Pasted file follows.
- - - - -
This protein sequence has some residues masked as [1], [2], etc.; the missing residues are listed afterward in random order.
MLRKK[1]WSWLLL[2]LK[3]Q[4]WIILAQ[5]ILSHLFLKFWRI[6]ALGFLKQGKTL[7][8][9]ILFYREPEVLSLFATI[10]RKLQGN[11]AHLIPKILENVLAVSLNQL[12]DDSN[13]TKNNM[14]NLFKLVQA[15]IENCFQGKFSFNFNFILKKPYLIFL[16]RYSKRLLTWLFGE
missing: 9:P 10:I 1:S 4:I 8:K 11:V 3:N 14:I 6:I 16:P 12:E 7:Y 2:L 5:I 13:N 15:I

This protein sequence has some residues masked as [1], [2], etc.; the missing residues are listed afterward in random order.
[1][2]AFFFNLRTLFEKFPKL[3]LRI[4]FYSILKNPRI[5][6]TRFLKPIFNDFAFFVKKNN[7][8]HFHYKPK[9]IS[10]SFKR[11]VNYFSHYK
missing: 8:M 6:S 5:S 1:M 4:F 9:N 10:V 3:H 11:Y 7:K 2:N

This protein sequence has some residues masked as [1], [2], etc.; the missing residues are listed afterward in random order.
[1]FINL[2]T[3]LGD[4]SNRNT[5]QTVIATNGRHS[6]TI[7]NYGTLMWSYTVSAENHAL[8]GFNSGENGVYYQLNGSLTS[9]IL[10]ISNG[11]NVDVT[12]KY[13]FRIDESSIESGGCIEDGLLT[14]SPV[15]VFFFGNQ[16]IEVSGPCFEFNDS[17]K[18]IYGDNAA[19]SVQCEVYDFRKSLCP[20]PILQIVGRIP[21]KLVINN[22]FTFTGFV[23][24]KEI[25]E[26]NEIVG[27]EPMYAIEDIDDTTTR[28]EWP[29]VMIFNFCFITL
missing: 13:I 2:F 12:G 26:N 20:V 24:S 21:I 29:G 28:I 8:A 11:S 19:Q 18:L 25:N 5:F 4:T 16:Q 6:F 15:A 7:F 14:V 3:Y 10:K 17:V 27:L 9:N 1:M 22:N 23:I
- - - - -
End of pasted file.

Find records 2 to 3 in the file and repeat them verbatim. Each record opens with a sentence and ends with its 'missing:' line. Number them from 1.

This protein sequence has some residues masked as [1], [2], etc.; the missing residues are listed afterward in random order.
[1][2]AFFFNLRTLFEKFPKL[3]LRI[4]FYSILKNPRI[5][6]TRFLKPIFNDFAFFVKKNN[7][8]HFHYKPK[9]IS[10]SFKR[11]VNYFSHYK
missing: 8:M 6:S 5:S 1:M 4:F 9:N 10:V 3:H 11:Y 7:K 2:N

This protein sequence has some residues masked as [1], [2], etc.; the missing residues are listed afterward in random order.
[1]FINL[2]T[3]LGD[4]SNRNT[5]QTVIATNGRHS[6]TI[7]NYGTLMWSYTVSAENHAL[8]GFNSGENGVYYQLNGSLTS[9]IL[10]ISNG[11]NVDVT[12]KY[13]FRIDESSIESGGCIEDGLLT[14]SPV[15]VFFFGNQ[16]IEVSGPCFEFNDS[17]K[18]IYGDNAA[19]SVQCEVYDFRKSLCP[20]PILQIVGRIP[21]KLVINN[22]FTFTGFV[23][24]KEI[25]E[26]NEIVG[27]EPMYAIEDIDDTTTR[28]EWP[29]VMIFNFCFITL
missing: 13:I 2:F 12:G 26:N 20:V 24:S 21:I 29:G 28:I 8:A 11:S 19:Q 18:L 25:N 5:F 4:T 16:Q 6:F 15:A 7:F 14:V 3:Y 10:K 17:V 27:L 9:N 1:M 22:N 23:I